Luckily a  company called The Software MacKiev Company stepped in and appeared to be working tirelessly towards taking over all responsibility for FTM. I followed what was happening via their online newsletter and they kept me informed of the changes. In order to keep up we needed to get FTM 2014 installed on our computers. Then came a download to 2014.1. I was so nervous about doing this alone that I got help from a contact. All the while I continued working on my desktop version and my iPad version  syncing the two via Ancestry. Ancestry threatened to pull the plug in December last year but this deadline came and went and another deadline loomed for March. MacKiev were working away in the background and promised to meet Ancestry’s second deadline. Sadly they failed and all links between our desktop version and on-line version were lost when the syncing process was ‘turned off’ by Ancestry in late March. At the same time  we received notification from MacKiev that we would need another update and that we could have it at a special price. Not having any idea at all about what technical machinations might be taking place at MacKiev I  sat at my computer pondering over having more money to shell out but decided there was no option and paid up. Expecting an instant download and everything to be fine I was surprised when this did not happen. I continued adding to both in the hope that one day they would be re-attached. As I did not know of anyone else, other than me, syncing to my iPad app, I had no-one to talk this over with but with reassurances coming from other informed outside interests, that all would be well, I continued to update my tree via the desktop and iPad hoping one day that everything would come together.

Last weekend the download came through and I sat at my computer, took a deep breath and tackled it. It seemed fairly straight forward. It was during this process that I discovered how MacKiev will make money in the future and that is by offering us additional packages – like the ability to write story books and create picture books. Now I for one am quite happy about this as with a secure family tree it could well be that in the future I will want to dip a toe into something more, but the difference will be it will be my choice and under my control. The thing I have learned over this is that we should not allow ourselves to become beholden to big money-making organisations like Ancestry for the safekeeping of our family trees – if we want to keep our trees in a computer program we should endeavour to have complete autonomy over the process and not allow the vagaries of the market place to throw it into jeopardy – which is, I know, far easier said than done!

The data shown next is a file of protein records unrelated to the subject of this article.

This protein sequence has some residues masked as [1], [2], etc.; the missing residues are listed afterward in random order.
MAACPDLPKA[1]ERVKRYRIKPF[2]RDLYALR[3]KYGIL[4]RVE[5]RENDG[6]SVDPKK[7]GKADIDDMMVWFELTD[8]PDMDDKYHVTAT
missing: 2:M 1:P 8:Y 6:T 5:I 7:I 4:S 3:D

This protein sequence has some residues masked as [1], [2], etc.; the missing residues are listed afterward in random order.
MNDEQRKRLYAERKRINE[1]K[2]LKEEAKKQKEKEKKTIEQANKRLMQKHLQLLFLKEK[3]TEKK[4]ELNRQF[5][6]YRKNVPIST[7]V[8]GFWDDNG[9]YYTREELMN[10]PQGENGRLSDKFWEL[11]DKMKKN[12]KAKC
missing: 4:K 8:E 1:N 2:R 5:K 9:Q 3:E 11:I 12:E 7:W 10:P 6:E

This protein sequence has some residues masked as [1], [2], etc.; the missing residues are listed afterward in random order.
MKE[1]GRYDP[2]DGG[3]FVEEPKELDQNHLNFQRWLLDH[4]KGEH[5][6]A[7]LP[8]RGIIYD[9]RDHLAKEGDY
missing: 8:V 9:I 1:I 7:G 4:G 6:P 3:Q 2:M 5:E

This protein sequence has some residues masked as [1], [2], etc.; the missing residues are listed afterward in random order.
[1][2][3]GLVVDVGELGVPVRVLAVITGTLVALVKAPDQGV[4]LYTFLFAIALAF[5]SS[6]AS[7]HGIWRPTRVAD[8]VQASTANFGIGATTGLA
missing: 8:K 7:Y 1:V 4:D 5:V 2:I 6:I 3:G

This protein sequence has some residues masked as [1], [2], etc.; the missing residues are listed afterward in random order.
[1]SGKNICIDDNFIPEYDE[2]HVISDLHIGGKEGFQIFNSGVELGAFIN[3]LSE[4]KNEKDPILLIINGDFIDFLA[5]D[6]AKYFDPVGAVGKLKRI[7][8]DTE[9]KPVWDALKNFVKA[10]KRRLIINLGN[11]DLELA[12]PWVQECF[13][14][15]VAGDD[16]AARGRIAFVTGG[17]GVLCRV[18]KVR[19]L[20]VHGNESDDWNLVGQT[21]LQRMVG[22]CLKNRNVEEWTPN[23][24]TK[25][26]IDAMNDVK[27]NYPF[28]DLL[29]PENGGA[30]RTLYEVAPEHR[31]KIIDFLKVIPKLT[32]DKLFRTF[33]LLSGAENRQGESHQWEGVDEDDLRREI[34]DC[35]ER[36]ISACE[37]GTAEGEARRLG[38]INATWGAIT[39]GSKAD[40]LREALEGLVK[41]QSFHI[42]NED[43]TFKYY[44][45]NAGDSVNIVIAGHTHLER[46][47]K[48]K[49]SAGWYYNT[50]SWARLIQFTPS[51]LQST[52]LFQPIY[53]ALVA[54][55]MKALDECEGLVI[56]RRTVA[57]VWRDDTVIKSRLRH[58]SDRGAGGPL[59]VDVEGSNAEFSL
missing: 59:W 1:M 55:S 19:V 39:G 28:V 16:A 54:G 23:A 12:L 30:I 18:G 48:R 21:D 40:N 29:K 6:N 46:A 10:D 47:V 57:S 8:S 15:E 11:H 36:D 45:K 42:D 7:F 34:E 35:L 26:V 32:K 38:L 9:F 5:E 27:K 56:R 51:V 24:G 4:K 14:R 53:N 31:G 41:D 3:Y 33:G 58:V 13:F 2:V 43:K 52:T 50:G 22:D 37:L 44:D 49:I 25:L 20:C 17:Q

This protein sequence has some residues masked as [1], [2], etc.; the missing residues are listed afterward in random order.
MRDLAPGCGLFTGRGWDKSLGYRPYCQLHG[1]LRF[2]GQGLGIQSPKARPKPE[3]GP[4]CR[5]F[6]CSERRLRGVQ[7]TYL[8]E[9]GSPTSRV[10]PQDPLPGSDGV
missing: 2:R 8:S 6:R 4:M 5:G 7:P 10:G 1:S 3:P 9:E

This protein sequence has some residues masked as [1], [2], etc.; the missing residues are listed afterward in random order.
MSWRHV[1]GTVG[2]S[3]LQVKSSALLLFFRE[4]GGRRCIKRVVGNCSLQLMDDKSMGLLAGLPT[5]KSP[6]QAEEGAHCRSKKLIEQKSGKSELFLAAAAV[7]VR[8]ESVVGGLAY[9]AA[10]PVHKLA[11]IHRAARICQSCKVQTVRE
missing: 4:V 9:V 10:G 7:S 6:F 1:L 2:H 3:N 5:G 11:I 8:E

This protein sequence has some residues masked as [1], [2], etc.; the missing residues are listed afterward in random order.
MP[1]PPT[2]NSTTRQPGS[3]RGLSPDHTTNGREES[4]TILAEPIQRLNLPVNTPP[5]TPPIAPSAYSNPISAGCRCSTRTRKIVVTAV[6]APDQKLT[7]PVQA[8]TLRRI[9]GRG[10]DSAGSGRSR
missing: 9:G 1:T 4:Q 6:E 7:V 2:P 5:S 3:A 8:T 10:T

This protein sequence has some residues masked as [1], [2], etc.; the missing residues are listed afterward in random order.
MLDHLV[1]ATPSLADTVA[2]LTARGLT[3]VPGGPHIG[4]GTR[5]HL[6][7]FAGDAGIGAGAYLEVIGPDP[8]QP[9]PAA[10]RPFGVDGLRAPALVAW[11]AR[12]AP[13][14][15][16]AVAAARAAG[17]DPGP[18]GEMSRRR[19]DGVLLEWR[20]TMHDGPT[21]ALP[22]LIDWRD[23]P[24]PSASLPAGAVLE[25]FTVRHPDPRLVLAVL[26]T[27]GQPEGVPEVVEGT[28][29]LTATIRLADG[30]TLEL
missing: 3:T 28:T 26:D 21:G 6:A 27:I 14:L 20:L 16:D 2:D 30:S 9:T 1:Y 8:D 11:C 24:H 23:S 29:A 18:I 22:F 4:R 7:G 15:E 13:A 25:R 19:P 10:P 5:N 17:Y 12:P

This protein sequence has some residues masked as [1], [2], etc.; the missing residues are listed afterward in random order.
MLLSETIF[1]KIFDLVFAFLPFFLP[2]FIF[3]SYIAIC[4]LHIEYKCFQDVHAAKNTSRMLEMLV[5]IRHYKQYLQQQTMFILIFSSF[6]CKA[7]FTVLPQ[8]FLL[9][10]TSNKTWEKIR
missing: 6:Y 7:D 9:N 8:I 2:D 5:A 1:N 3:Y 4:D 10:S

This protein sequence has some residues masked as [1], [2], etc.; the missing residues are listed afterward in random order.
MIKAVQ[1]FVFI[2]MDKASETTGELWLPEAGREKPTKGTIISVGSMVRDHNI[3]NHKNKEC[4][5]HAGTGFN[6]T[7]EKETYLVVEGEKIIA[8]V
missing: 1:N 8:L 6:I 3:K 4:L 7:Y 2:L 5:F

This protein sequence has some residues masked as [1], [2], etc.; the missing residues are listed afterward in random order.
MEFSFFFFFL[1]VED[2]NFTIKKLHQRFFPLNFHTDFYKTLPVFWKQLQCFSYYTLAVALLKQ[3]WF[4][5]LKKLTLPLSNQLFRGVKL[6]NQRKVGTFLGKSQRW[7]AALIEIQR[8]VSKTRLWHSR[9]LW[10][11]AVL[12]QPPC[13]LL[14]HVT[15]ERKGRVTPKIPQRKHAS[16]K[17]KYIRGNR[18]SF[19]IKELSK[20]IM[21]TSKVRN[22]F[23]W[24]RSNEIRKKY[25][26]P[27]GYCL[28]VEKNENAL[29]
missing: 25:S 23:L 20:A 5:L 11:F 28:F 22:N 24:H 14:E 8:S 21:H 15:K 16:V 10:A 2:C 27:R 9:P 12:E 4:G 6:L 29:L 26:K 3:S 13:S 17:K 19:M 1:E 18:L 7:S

I am sorry this blog is so long – I have much to share with anyone interested in this as in the process I found some exciting and useful ways in which I could supplement my family tree on my desktop in my office, with what I could discover downstairs on my sofa via my iPad, and I will share some of these with you as time goes by. I can now also, if I wish, say ‘farewell’ to Ancestry as I have found other ways to enjoy the benefits of portable technology.

Barbara Elsmore 27 July 2017

 

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Intriguing Photographs (1) – Some Answers

Branksea Castle

Building with stoneware (2)